The big Sunday afternoon concert at 2:30 p.m. in Mills Hall, with both brass quintets plus students, costs $15 for adults and $5 for non-School of Music students. A post-concert reception to meet students and other performers is included. (Below are students rehearsing at Brass Fest 3.)

The special guest this weekend is the Beaumont Brass Quintet from Michigan State University (below). Members are Ava Ordman, trombone; Corbin Wagner, horn; Alessandro Bonotto, trumpet; Philip Sinder, tuba and euphonium; and brass area chair; and Justin Emerich, trumpet.

The Beaumont Brass Quintet has recorded a CD of Christmas music for Naxos Records. See the YouTube video at the  bottom.

Also appearing with the Beaumont is the UW-Madison’s own Wisconsin Brass Quintet (below, in a photo by Michael R. Anderson). Members, from left, are: Alex Noppe and Matthew Onstad, trumpets; Tom Curry, tuba; Mark Hetzler, trombone; and Daniel Grabois, horn.

For more information about the many activities, including biographies of the performers, full concert programs, a listing of other events, and tickets, go to:

http://www.music.wisc.edu/event/brass-fest-iv/2017-09-30/


Classical music: What makes the 25th anniversary season of the Bach Dancing and Dynamite Society special? The three-week annual summer season opens this Friday night and runs for the next three weekends in Madison, Stoughton and Spring Green.

June 7, 2016
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By Jacob Stockinger

The big classical music event this week is the opening of the 25th anniversary season of the Madison-based Bach Dancing and Dynamite Society.

BDDS 25th poster

It was co-founded and is still co-directed by pianist Jeffrey Sykes, who graduated from the University of Wisconsin-Madison School of Music and now teaches at the University of California-Berkeley; and by Stephanie Jutt, professor of flute at the UW-Madison School of Music who is also principal flute of the Madison Symphony Orchestra.

Here is a link to the BDDS website with information about tickets, programs, venues and performers:

http://www.bachdancinganddynamite.org

Recently, Jutt (below) spoke to The Ear about the upcoming season, which runs June 10-26:

StephanieJuttNoCredit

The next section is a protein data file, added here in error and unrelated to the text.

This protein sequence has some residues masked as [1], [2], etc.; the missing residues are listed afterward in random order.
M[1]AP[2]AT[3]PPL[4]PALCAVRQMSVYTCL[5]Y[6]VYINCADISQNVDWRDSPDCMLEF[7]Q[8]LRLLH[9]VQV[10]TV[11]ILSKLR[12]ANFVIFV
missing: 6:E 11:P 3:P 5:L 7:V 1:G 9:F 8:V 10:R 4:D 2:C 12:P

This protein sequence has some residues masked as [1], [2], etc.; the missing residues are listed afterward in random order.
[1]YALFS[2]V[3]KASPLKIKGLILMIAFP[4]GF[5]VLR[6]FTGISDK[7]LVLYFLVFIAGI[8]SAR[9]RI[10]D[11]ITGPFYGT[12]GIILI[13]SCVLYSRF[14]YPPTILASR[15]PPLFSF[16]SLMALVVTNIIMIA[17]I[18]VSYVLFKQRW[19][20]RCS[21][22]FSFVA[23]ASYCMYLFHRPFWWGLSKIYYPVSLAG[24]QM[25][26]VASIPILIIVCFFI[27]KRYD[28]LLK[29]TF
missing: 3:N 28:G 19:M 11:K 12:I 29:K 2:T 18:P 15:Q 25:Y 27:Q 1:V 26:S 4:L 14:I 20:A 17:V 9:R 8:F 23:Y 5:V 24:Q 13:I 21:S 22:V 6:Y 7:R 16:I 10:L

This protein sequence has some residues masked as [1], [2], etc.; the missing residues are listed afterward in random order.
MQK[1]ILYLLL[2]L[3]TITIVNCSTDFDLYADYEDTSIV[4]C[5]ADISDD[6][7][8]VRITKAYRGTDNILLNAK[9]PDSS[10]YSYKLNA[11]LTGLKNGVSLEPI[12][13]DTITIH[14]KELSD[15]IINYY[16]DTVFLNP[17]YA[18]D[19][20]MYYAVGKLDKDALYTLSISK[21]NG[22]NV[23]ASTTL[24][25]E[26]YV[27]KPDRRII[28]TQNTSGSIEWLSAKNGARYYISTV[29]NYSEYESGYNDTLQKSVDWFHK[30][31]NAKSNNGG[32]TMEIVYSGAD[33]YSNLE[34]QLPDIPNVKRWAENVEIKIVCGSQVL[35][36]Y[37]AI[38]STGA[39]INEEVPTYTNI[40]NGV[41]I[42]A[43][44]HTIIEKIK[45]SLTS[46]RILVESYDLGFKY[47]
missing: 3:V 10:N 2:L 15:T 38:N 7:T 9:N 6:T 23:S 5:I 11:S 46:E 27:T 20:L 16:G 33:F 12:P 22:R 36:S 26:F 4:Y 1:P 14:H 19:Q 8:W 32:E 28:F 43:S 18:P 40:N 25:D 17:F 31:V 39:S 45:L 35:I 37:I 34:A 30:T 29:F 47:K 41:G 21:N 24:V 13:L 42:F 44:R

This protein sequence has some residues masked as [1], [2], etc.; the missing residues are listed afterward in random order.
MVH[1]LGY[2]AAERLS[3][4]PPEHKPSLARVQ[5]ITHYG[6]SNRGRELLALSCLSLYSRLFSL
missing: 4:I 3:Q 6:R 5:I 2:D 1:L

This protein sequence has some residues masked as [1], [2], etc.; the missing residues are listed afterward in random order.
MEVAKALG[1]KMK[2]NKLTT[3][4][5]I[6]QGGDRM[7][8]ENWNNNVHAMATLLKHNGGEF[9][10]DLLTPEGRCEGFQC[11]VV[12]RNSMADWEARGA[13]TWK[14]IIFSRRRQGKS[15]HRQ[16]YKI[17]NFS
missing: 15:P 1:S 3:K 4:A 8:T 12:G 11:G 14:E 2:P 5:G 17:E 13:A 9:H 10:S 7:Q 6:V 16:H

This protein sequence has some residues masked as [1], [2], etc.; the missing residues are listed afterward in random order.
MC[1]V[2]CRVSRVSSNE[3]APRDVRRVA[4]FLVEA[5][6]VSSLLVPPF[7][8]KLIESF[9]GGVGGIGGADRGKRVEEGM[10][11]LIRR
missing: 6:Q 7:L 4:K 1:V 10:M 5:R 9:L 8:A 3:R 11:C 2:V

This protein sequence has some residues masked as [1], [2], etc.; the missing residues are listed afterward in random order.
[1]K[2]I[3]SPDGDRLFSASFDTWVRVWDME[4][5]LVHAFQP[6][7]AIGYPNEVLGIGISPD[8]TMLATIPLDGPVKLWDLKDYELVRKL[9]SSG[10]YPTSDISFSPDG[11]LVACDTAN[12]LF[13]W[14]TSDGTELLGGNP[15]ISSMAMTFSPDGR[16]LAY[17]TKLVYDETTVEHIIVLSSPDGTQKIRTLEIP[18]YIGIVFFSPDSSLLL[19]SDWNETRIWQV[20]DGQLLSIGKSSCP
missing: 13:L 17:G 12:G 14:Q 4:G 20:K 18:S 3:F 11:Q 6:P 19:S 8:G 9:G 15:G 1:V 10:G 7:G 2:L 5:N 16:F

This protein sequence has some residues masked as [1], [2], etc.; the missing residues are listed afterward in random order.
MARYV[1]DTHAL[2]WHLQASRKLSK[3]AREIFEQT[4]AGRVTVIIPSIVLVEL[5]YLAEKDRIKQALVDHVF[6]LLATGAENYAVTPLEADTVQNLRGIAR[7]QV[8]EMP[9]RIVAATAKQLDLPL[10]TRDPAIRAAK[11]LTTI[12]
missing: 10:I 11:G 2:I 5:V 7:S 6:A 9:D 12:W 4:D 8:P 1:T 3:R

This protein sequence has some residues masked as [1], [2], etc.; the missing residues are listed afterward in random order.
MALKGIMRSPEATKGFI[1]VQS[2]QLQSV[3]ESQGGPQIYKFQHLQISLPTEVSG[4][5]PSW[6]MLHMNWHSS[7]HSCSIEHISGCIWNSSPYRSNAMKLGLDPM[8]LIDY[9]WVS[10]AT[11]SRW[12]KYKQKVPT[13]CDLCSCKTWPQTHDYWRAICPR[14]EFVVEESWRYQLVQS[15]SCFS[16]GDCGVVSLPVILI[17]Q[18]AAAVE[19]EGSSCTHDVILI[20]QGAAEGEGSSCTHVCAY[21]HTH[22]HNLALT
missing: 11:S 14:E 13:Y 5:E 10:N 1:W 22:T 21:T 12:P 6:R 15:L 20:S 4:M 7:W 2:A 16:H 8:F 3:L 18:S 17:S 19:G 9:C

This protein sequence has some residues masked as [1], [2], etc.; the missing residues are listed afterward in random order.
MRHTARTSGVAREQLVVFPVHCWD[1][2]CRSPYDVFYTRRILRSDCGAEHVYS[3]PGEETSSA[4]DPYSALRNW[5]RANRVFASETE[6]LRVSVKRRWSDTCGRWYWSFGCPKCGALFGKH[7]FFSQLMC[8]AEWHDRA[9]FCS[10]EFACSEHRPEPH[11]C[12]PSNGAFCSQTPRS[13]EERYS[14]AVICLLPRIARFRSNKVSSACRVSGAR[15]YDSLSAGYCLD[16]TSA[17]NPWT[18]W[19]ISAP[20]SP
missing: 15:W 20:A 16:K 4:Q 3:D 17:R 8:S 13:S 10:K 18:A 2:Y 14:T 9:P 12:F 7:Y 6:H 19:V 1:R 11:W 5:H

“This silver anniversary season has something for everybody, and we’ve made it extra special in every way, with personnel, with repertoire and with audience favorites that we’re bringing back.

“In the first week, we have two short pieces by our featured composer, Kevin Puts “Air for Flute and Piano” and “Air for Violin and Piano,” and the world premiere of “In at the Eye: Six Love Songs on Yeats’ Poetry,” a piece we co-commissioned, with several other participating festivals, from the American composer Kevin Puts (below).

We commissioned him just before he won the Pulitzer Prize, luckily for us! We have performed several works by him in the past (“Einstein on Mercer Street,” “Traveler” and “Seven Seascapes”), and he will be here for the premiere performances at the Overture Playhouse and the Hillside Theater at Frank Lloyd Wright’s Taliesen compound in Spring Green.

(NOTE: Composer Kevin Puts will speak about “How Did You Write That?” at the FREE family concert on this coming Saturday, to be held 11-11:45 a.m. in The Playhouse of the Overture Center.)

Kevin Puts pulitzer

“In Week 2, we have three crazy, inspired works by Miguel del Aguila (below), a Uruguayan composer from Montevideo, who now lives in Los Angeles, that we commissioned and premiered. We’ll be performing “Salon Buenos Aires,” the piece that we commissioned, along with “Presto II” and “Charango Capriccioso.”

Miguel del Aguila

During Week Two, we are also bringing back the amazing pianist, arranger and raconteur Pablo Zinger (below), also originally from Uruguay and a longtime New Yorker, to perform his arrangements of movie music by Nino Rota, Henry Mancini and others, as well as some of Pablo’s brilliant arrangements of tangos by Astor Piazzolla.

Pablo Zinger at piano